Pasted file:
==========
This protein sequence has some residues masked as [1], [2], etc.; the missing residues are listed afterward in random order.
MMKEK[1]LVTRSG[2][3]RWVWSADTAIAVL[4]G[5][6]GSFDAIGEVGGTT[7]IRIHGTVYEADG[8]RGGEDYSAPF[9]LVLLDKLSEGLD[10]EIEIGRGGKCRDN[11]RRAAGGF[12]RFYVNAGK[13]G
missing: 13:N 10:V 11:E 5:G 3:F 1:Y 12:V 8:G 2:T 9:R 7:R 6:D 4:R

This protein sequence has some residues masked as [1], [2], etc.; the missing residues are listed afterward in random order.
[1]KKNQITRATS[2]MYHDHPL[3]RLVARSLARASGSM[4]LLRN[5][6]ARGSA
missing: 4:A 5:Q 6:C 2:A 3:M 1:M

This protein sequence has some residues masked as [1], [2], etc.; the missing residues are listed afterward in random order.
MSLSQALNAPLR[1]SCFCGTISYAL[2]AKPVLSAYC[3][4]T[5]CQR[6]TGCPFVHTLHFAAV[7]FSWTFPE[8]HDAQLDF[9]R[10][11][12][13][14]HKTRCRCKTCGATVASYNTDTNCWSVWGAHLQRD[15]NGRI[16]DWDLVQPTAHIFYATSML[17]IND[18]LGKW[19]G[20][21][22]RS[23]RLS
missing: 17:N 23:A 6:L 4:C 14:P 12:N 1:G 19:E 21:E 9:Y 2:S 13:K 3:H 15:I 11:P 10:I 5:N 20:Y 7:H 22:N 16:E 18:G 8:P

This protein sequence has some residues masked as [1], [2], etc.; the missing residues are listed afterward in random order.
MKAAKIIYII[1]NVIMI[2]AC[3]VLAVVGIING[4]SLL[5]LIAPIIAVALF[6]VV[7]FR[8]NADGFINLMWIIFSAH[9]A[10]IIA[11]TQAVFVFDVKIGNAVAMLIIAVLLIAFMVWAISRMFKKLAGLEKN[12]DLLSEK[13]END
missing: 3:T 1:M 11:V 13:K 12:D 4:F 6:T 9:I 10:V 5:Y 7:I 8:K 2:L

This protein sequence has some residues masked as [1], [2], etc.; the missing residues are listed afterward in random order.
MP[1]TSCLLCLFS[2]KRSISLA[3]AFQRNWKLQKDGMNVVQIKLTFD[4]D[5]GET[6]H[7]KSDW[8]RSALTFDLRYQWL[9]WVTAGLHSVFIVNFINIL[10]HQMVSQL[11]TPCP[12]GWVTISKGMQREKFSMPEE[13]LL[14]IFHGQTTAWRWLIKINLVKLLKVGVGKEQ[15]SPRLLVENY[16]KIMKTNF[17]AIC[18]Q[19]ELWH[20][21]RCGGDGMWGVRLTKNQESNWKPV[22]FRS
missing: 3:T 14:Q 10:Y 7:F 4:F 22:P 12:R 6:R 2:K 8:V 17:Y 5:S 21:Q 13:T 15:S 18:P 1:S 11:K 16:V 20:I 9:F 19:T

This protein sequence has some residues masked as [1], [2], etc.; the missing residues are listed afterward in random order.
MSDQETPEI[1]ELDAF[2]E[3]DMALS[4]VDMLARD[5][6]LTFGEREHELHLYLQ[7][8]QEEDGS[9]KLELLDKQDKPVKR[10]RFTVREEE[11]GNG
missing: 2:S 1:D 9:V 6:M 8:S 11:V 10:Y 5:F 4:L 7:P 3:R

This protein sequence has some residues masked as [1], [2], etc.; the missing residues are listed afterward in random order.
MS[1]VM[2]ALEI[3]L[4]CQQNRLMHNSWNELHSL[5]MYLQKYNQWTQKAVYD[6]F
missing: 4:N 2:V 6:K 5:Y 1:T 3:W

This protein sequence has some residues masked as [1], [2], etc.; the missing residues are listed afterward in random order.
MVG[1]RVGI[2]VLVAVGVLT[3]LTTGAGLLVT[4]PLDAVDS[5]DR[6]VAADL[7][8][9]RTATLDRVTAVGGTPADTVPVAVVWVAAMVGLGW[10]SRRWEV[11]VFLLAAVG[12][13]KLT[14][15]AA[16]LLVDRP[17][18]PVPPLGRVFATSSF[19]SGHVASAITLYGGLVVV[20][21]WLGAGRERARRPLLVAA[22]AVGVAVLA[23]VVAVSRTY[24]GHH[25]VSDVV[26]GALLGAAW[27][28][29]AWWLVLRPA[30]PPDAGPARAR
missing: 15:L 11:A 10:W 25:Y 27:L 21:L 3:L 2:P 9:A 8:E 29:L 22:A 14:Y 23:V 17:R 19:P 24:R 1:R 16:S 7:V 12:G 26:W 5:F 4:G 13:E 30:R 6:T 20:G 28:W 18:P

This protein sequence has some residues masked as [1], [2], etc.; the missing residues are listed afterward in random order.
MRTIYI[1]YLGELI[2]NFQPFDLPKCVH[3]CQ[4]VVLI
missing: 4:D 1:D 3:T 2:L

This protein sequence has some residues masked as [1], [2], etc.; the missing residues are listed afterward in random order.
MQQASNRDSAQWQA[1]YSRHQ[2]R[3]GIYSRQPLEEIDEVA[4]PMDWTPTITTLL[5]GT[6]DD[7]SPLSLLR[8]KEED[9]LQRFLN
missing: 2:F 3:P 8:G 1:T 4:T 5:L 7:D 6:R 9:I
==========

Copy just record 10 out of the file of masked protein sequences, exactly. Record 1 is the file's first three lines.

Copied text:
This protein sequence has some residues masked as [1], [2], etc.; the missing residues are listed afterward in random order.
MQQASNRDSAQWQA[1]YSRHQ[2]R[3]GIYSRQPLEEIDEVA[4]PMDWTPTITTLL[5]GT[6]DD[7]SPLSLLR[8]KEED[9]LQRFLN
missing: 2:F 3:P 8:G 1:T 4:T 5:L 7:D 6:R 9:I